Version 2 of WSL not only offers a new architecture based on a virtual machine, a proprietary Linux kernel, and a native EXT4 file system, but also a closer integration with Docker. In this way, Linux containers can be used very easily in the context of Windows.

Containers package applications together with the system services or libraries on which they rely. This also includes a separate instance of the file system. This simplifies and accelerates deployment because applications bring their own environment with them and therefore do not depend on a specific configuration of the host system.

Docker has established itself as the market leader. It defines the packaging format for containers, and together with Docker Hub, also provides a repository for images. Kubernetes is becoming the standard for the management of several containers, including load balancing and failover.

Containers have been popular and more widespread in Linux than in Windows, as Windows did not receive appropriate support for containers until Server 2016. WSL 2 improves support for Linux containers by limiting resource consumption (RAM, CPU usage) to what is actually needed and by increasing overall performance.

The wide range of ready-made container images for Linux allows the provision of various services in the context of Windows. This applies, for example, to databases, web servers, or the entire LAMP stack, which no longer needs to be installed in the OS in the conventional way.

Preparing WSL 2 for Docker ^

If you have not already done so, the first step is to install the subsystem for Linux under Windows 2004, Server 2004, or a newer version (see my instructions). WSL is configured for version 1 by default. Therefore, after adding a distribution via the Microsoft Store, you should check whether a conversion to WSL 2 is required. This can be verified using:

wsl -l -v

With the parameters --set-default-version <version> or -s <Distro> <version>, wsl.exe can set version 2 as the default or force it to be used for a specific Linux distribution.

Installing Docker Desktop ^

Now it's time to install Docker Desktop for Windows. You have to first download the software from the manufacturer's website, and then you can run the setup. If you only intend to run Linux containers in the context of WSL 2, you do not have to activate the Windows container feature.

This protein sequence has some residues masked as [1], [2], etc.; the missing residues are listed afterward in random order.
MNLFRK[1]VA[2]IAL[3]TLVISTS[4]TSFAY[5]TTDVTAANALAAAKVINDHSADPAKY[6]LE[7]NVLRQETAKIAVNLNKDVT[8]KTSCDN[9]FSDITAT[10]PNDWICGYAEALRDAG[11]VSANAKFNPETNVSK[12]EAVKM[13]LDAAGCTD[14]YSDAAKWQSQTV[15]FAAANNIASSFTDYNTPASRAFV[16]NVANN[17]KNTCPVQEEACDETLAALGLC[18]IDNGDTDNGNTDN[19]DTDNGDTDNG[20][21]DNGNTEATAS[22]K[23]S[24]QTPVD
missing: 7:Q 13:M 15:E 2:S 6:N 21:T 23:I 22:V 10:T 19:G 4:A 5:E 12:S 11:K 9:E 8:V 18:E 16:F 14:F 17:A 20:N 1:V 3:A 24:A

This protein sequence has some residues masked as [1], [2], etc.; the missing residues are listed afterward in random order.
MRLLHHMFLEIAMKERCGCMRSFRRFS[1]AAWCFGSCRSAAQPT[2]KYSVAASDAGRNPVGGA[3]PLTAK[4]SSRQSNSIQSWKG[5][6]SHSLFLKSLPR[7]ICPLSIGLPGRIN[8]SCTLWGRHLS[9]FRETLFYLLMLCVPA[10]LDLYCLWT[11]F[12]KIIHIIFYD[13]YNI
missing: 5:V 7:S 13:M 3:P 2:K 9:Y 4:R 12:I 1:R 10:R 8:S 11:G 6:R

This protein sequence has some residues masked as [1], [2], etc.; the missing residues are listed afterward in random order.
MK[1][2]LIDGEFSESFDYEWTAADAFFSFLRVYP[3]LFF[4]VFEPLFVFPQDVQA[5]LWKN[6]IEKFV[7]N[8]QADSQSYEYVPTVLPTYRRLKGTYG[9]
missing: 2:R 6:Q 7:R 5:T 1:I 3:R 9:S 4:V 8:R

Installation of Docker for Windows—the components for WSL 2 should be selected

Installation of Docker for Windows—the components for WSL 2 should be selected

After starting Docker, open the settings via the tray applet and make sure Use the WSL 2 based engine is enabled.

The setting for the WSL 2 engine must be enabled

The setting for the WSL 2 engine must be enabled

If you try to run Docker as a standard user, it will fail due to missing permissions. Therefore, you need to add accounts that are supposed to run Docker to the docker-users local group. By default, this group contains only the admin user who has installed Docker.

Users who should have the right to run Docker must be members of the docker users group

Users who should have the right to run Docker must be members of the docker users group

Before you start a container in a WSL 2 distribution, you should check the Docker settings under Resources > WSL integration to see whether Docker is activated for the desired Linux. Generally, this is only the case for the default distribution.

Activating Docker for the desired distributions

Activating Docker for the desired distributions

Executing the container ^

If this condition is also met, then you can start the Linux distribution, such as Ubuntu 18.04, using

wsl -d ubuntu-18.04

To create a first container and to check the functionality of the installation, Docker offers some sample images. For example, the command

docker run -dp 80:80 docker/getting-started

creates a container that includes an nginx web server, which serves the Docker documentation.

Running a simple container with the Docker documentation

Running a simple container with the Docker documentation

You can connect to it either by calling up http: // localhost (because port 80 has been mapped to the host's port 80 in this case) in your Windows browser or by opening the Unix shell in the container. Both actions can be initiated using the corresponding icons in the Docker console. For the CLI, you do not need to call docker exec with the container ID thanks to this shortcut.

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Starting the shell in the container via the Docker GUI

Starting the shell in the container via the Docker GUI

Besides such simple applications, there are numerous ready-to-run images that you can download using the docker command and start immediately in the container. Among them are also complete LAMP stacks.

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